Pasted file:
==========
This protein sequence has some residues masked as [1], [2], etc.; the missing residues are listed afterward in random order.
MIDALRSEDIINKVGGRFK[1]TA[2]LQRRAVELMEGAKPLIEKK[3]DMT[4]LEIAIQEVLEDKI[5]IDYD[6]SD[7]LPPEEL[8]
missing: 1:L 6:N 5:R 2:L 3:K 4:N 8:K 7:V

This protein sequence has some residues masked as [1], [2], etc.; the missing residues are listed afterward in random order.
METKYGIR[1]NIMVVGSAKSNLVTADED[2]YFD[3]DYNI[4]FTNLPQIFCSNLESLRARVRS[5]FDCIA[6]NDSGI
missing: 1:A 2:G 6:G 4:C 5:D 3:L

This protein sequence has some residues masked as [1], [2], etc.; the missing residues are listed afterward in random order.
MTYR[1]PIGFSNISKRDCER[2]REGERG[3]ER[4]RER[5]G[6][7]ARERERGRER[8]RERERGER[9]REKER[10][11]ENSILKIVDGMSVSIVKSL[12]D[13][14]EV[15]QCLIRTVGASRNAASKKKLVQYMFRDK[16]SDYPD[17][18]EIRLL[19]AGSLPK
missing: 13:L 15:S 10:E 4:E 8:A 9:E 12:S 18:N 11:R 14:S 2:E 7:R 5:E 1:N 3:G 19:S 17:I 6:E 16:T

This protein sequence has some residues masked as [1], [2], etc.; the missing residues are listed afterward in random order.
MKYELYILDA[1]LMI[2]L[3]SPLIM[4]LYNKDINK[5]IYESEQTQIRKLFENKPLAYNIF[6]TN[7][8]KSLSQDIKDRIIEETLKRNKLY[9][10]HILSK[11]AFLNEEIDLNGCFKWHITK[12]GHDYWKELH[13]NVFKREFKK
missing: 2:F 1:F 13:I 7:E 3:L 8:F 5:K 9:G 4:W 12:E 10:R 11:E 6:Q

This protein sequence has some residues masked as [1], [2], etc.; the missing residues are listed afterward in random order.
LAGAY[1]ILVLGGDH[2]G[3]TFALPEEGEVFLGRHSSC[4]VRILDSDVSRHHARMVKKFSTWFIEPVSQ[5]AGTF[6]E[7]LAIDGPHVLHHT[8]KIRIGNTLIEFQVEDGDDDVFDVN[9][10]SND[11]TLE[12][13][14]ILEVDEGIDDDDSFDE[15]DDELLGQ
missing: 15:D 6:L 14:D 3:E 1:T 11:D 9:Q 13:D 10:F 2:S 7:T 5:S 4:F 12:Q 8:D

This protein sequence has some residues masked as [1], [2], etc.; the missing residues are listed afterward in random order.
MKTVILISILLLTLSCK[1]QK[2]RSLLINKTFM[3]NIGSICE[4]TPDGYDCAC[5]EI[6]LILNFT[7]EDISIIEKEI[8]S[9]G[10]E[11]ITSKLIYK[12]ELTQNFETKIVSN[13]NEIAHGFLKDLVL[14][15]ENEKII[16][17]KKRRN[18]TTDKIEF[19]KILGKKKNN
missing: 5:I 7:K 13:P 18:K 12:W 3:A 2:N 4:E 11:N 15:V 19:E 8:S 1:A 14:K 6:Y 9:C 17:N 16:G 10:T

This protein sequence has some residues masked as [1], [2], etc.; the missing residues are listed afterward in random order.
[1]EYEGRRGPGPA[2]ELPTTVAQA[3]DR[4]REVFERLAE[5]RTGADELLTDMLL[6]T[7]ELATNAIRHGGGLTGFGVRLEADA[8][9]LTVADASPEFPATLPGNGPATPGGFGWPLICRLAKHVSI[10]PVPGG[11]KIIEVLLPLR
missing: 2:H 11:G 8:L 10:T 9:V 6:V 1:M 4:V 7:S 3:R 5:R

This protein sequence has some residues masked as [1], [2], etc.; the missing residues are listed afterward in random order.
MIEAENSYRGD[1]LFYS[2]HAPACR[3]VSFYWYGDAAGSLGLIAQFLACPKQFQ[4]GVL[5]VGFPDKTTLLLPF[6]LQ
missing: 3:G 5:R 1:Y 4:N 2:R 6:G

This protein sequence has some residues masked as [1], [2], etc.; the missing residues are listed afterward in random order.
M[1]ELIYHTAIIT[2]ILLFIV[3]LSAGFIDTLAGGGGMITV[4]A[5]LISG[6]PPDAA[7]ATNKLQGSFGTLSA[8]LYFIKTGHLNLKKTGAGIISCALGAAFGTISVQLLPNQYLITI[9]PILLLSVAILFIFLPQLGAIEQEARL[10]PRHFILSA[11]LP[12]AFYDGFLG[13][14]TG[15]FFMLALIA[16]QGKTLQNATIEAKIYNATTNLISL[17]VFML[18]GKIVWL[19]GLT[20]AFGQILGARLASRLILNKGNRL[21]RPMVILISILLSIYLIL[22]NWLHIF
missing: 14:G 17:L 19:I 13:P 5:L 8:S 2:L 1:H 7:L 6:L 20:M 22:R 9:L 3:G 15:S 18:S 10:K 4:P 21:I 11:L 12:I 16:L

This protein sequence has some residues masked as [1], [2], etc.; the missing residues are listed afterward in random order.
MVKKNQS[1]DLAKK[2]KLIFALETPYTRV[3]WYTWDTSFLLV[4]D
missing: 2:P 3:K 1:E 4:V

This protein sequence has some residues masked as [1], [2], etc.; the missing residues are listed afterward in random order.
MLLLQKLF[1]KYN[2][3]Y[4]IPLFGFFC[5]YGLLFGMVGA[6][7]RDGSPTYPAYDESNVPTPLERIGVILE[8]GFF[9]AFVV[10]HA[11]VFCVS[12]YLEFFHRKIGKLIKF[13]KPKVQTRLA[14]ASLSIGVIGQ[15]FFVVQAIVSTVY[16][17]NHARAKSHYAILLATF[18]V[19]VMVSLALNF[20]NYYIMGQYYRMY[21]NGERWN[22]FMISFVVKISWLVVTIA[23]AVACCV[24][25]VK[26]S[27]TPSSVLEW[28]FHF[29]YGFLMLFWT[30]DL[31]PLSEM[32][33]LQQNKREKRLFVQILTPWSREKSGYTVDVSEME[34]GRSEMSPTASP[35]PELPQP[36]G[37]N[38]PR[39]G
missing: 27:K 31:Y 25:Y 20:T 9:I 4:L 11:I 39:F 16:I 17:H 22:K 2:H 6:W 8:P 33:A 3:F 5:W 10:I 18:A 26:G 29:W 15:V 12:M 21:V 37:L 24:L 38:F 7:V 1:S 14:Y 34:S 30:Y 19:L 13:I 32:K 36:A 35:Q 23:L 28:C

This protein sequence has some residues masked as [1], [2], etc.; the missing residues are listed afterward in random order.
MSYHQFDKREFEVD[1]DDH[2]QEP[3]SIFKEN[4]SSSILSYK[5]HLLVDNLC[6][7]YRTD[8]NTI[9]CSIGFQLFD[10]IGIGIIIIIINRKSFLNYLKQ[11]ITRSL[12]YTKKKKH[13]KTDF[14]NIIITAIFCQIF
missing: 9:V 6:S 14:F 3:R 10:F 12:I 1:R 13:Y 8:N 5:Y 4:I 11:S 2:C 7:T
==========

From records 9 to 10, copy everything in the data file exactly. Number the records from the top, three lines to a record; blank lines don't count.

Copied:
This protein sequence has some residues masked as [1], [2], etc.; the missing residues are listed afterward in random order.
M[1]ELIYHTAIIT[2]ILLFIV[3]LSAGFIDTLAGGGGMITV[4]A[5]LISG[6]PPDAA[7]ATNKLQGSFGTLSA[8]LYFIKTGHLNLKKTGAGIISCALGAAFGTISVQLLPNQYLITI[9]PILLLSVAILFIFLPQLGAIEQEARL[10]PRHFILSA[11]LP[12]AFYDGFLG[13][14]TG[15]FFMLALIA[16]QGKTLQNATIEAKIYNATTNLISL[17]VFML[18]GKIVWL[19]GLT[20]AFGQILGARLASRLILNKGNRL[21]RPMVILISILLSIYLIL[22]NWLHIF
missing: 14:G 17:L 19:I 13:P 5:L 8:S 2:L 1:H 7:L 6:L 20:M 22:R 9:L 3:G 15:S 18:S 10:K 4:P 21:I 11:L 12:I 16:L

This protein sequence has some residues masked as [1], [2], etc.; the missing residues are listed afterward in random order.
MVKKNQS[1]DLAKK[2]KLIFALETPYTRV[3]WYTWDTSFLLV[4]D
missing: 2:P 3:K 1:E 4:V